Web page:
Innovations with sustainable impact for refugees
UNHCR asked Desert Rose to research innovations that would have a sustainable impact on shelter, livelihoods, energy, communication and agriculture for Somali refugees living in Ethiopia. Desert Rose is the first team of experts hired by UNHCR to conduct anthropological fieldwork in its refugee camps.
Our proposed innovations were not to involve pouring lots of money into the camps. Instead they were to highlight ‘keyholes’ where incisive action by UNHCR and its partners might unlock significant and sustainable improvements in the lives of those living in and around the camps.
To get to grips with what these triggers might be, UNHCR needed a team of experts who spoke Somali fluently and could embed themselves in the camp culture over a sustained period without being constrained by clipboards, curfews and translators.
We made three 2-week visits to two refugee camps in the region. On the first visit, our priority was to build relationships: it is only through repeated encounters with people that we begin understanding how life really works in the camp.
We took everything we heard back to Addis and began to synthesise our data on the successes and challenges we had learned about, and discussed these with UNHCR. From the beginning, Desert Rose’s partnership with UNHCR was cast as a dynamic working relationship that allowed space for innovation and the flexibility to focus on areas and topics of particular interest as they emerged over the course of the research partnership.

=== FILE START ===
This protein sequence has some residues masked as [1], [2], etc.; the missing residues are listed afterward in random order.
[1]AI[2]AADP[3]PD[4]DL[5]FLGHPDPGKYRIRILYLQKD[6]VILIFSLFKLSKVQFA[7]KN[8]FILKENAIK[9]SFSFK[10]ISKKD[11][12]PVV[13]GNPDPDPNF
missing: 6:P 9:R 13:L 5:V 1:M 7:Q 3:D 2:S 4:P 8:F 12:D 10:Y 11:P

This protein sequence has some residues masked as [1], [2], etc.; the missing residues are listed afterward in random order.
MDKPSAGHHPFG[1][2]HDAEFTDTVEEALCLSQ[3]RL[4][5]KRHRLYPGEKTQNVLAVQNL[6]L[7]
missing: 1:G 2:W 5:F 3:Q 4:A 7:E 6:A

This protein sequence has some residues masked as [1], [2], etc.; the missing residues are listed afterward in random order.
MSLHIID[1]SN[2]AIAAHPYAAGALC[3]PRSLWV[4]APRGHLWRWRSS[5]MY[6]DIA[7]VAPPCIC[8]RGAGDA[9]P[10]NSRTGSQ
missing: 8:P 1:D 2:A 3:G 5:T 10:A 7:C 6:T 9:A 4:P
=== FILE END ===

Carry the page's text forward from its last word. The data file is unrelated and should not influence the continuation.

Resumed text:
On the second visit it was time to re-establish relationships and start exploring ways of building on local successes and overcoming local challenges. As always, the process involved a lot of listening— as well as running our own ideas past people. We even began a few practical experiments. We returned with a long list of innovative ideas or actions that we thought could help transform lives in and around the camps. In discussion with UNHCR we drew up a shortlist of what seemed like our most promising set of ideas and returned to the refugee camps. The third visit was highly practical, with lots of on-the-ground experimentation. Our focus was on testing the viability of each idea on our shortlist as far as was possible in that short period.
Our final handbook presents a summary of our findings from our three trips to the refugee camps, focused on a shortlist of innovative and incisive actions that we recommend for UNHCR and its partners.